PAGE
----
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Pence Speech to String Together a Narrative of Chinese Aggression

Pence Speech to String Together a Narrative of Chinese Aggression

Vice President Mike Pence will signal a far tougher American line on China on Thursday, delivering a speech in which he is expected to accuse the Chinese of aggressive moves against American warships, of predatory behavior against their neighbors, and of a sophisticated influence campaign to tilt the midterms and 2020 elections against President Trump.

“To put it bluntly, President Trump’s leadership is working,” Mr. Pence is to say, according to excerpts from his speech provided on Wednesday night. “China wants a different American president.”

Mr. Trump accused China last week of meddling in the midterm elections, saying at the United Nations in New York that it was retaliating for his imposition of tariffs on $250 billion worth of Chinese goods. But the president was careful not to antagonize China’s president, Xi Jinping, with whom he has cultivated a personal relationship.

Mr. Pence, however, will broaden the attack on China to encompass its rapid military buildup in its coastal waters; its use of debt financing to corrupt financially accessible countries; and its influence campaign in American news media, at think tanks and on college campuses, which he will claim is more extensive than that deployed by the Russians in 2016.

“Beijing has mobilized covert actors, front groups and propaganda outlets to shift Americans’ perception of Chinese policies,” Mr. Pence is set to say. “As a senior career member of our intelligence community recently told me, what the Russians are doing pales in comparison to what China is doing across this country.”

As ties between Washington and Beijing have frayed, administration officials have been airing these grievances privately for weeks. But Mr. Pence’s remarks, scheduled for 11 a.m. at the Hudson Institute in Washington, will be the first time a top American official has strung them together in a narrative of Chinese aggression, and delivered them so publicly.

The White House has used Mr. Pence in this role before, notably when he attended the Winter Olympic Games in Pyeongchang, South Korea, and delivered a harsh message to North Korea. Weeks later, the North Korean leader, Kim Jong-un, and Mr. Trump were in talks to meet.

Mr. Pence’s speech comes as tensions over the trade war appear to be spilling into other realms. Defense Secretary Jim Mattis recently canceled a trip to Beijing after the Chinese government said high-ranking military officials would not be available to meet him. The speech on Thursday is likely to roil the waters further.

Mr. Pence even plans to tackle the politically charged issue of China and Taiwan. He is expected to note that the Chinese government recently persuaded three Latin American countries to break diplomatic ties with Taiwan and recognize the People’s Republic of China — something the United States did in 1979 as part of its diplomatic opening to Beijing.

“While our administration will continue to respect our ‘One China’ policy, as reflected in the three joint communiqués and the Taiwan Relations Act, let me also say that Taiwan’s embrace of democracy shows a better path for all the Chinese people,” Mr. Pence is scheduled to say.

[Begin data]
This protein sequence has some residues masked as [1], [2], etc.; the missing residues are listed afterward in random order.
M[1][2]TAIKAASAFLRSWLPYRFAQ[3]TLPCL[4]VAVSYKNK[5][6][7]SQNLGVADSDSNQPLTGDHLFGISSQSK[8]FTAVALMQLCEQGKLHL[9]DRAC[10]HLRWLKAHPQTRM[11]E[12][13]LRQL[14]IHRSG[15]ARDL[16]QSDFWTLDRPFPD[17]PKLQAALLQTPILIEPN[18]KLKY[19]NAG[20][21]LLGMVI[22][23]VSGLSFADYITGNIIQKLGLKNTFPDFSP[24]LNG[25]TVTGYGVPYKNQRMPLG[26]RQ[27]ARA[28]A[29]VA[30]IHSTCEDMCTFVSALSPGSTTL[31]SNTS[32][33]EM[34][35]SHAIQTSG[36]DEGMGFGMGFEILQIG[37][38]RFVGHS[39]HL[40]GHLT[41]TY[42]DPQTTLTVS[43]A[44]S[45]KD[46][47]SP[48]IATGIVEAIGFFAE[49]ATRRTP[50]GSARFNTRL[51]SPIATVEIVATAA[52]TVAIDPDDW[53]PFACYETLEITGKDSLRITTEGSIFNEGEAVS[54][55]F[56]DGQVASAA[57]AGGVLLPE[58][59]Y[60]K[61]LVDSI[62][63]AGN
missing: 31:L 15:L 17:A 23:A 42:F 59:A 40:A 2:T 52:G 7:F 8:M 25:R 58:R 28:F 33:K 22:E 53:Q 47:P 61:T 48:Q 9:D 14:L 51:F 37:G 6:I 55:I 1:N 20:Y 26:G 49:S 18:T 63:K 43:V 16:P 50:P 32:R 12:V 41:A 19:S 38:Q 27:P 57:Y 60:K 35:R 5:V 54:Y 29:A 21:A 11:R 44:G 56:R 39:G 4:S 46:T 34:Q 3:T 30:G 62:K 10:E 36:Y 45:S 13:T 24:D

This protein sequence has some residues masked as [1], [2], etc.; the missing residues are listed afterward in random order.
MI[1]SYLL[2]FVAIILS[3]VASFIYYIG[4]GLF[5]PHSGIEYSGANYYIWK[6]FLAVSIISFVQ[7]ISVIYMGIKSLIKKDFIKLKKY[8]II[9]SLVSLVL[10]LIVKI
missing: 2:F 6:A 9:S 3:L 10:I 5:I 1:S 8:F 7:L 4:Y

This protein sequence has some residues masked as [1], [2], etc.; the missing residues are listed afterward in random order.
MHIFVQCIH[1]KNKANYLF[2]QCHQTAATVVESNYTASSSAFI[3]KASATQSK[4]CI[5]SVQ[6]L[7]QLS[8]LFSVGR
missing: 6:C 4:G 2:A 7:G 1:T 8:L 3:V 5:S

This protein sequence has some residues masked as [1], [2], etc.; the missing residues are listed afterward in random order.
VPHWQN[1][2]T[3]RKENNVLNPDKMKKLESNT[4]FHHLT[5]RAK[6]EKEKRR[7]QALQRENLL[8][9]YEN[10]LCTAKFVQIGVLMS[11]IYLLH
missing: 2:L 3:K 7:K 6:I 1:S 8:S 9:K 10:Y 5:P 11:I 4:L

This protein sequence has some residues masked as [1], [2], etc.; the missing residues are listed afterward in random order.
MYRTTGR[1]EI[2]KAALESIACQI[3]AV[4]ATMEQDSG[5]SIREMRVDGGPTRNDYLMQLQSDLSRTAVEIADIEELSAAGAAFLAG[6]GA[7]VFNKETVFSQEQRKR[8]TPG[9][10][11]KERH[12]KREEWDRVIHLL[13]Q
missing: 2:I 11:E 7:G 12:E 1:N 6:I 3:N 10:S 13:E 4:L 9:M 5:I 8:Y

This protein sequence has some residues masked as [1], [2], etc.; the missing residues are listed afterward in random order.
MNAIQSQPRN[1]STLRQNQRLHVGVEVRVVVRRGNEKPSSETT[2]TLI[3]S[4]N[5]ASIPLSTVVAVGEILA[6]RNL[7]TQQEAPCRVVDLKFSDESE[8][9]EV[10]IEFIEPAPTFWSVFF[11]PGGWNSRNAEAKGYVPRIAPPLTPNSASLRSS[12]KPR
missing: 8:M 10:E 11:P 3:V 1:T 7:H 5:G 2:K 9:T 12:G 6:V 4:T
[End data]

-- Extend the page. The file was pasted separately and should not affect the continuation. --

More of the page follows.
After his election, Mr. Trump rattled China when he spoke on the phone with Taiwan’s president and suggested that the United States might no longer abide by the One China principle. He backed off under intense pressure from Beijing.

Mr. Pence is set to say that the administration drew its conclusions about China’s behavior from intelligence reports, as well as from publicly available reporting. But there is no hard evidence of Chinese election meddling — at least in the excerpts provided on Wednesday evening — beyond what Mr. Trump cited last week in New York.

As Mr. Trump did, Mr. Pence will cite a multipage insert that the Chinese recently placed in The Des Moines Register. The insert, aimed at American farmers, highlights the damage caused by Mr. Trump’s trade war.

“The supplement, designed to look like news articles, cast our trade policies as reckless and harmful to Iowans,” Mr. Pence is to say. “But when our ambassador tried to place his own op-ed in Chinese newspapers, describing the truth about our policies, no Chinese outlet would publish it.”

Such public relations campaigns are not unusual for countries engaged in trade disputes. The White House has not claimed that China is using the techniques that Russia used in the 2016 election, like the manipulation of social media or the hacking of email accounts.

Asked to compare the Chinese and Russian interference, Mr. Trump said last week, “Well, I think it’s different.”

Still, citing intelligence agencies, Mr. Pence is to say: “China is targeting U.S. state and local governments and officials to exploit any divisions between federal and local levels on policy. It’s using wedge issues, like trade tariffs, to advance Beijing’s political influence.”

The vice president will cite a Chinese government document, called “Propaganda and Censorship Notice,” which he will say lays out the goals of Beijing’s influence campaign. “It states that China must ‘strike accurately and carefully, splitting apart different domestic groups’ in the United States,” Mr. Pence is to say, quoting from the document.

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